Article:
It makes so much sense for a hospital to have a blog as an important part of its marketing efforts and brand loyalty. And it should definitely be considered a key tactic within an overall strategic marketing plan. As I began to develop plan to launch our own blogs, I of course had to do some research to see what other hospitals are doing. As always, I started at my go-to place, the blog of Ed Bennett, Found in Cache. (Seriously, I don't know what I would do without Ed!) He reports that as of January, 106 hospitals had a blog.
So what are they doing?
They're getting media placements from good blog posts.
In a recent webinar, Lee Aase of Mayo Clinic reported that sometimes blogs are incredibly helpful in getting a story into mainstream media, and he cited a video they shot with a professional baseball player who had a procedure done at Mayo. While traditional media were reluctant to do the story based on a pitch (pardon the pun), they later landed several placements in major media outlets. First, they had the baseball player's story, then they had a follow-up story of a woman who learned about the procedure through Twitter and Facebook, had the procedure, and met the player! The result was great stories featured in major media outlets. By the way, Mayo Clinic has a total of eight (yes, eight!) blogs, all designed for different audiences. That's more than I could even begin to manage, but nevertheless, amazing.
They're telling their patients' stories, and more.
The Children's Hospital Boston's Thrive blog is a wonderful mix of patient stories, a variety of medical topics and safety issues for kids. It has posts from the "blogger in residence," a formerBoston Globe reporter, as well as three physicians who blog regularly (one is the medical communications editor), and the hospital's director of family and patient communications. The blog features timely posts calling attention to major news stories featuring Children's Hospital Boston. The Thrive blog also includes a great section called One Patient's Story, devoted exclusively to patient stories told from the viewpoint of the bloggers, clinicians, or parents, and includes many photos.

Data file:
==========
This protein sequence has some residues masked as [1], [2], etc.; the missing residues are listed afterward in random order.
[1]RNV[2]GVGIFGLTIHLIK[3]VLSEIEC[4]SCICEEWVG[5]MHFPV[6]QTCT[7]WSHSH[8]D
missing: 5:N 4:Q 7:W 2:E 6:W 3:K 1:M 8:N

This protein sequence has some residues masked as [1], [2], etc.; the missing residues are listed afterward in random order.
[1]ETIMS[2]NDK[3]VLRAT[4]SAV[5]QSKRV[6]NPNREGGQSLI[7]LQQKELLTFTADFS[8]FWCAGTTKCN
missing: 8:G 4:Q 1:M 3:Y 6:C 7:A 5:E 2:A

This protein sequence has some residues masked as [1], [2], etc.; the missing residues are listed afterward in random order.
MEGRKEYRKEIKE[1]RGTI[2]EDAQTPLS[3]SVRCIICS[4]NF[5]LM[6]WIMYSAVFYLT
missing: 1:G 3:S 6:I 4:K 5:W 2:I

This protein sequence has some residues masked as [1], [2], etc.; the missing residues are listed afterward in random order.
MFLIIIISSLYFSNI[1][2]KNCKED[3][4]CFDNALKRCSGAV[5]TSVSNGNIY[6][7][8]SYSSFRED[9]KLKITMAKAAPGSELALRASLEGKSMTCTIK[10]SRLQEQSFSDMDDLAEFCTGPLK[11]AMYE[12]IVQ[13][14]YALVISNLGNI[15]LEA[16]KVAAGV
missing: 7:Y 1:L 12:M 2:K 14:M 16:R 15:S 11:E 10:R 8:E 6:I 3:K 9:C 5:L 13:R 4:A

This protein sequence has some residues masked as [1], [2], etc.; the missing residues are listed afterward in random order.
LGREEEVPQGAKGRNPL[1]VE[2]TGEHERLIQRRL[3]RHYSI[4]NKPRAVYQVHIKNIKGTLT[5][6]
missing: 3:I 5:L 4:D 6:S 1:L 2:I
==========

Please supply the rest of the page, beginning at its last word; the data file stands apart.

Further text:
Life in a Medical Center is the University of Maryland Medical Center's blog. It is designed for "patients, employees and friends of UMMC" and contains a nice mix of patient stories, health advice and feature articles on different programs. The bloggers are a diverse group of web writers from UMMC--clinicians, experts and patients themselves. At UMMC, they also use their blog to share great stories, and many are from the perspective of the patient or the parent of a young patient. Who wouldn't want to read a story about a 14-month old with a MRSA infection, told from the point of view of the terrified parent?
They're keeping it fresh.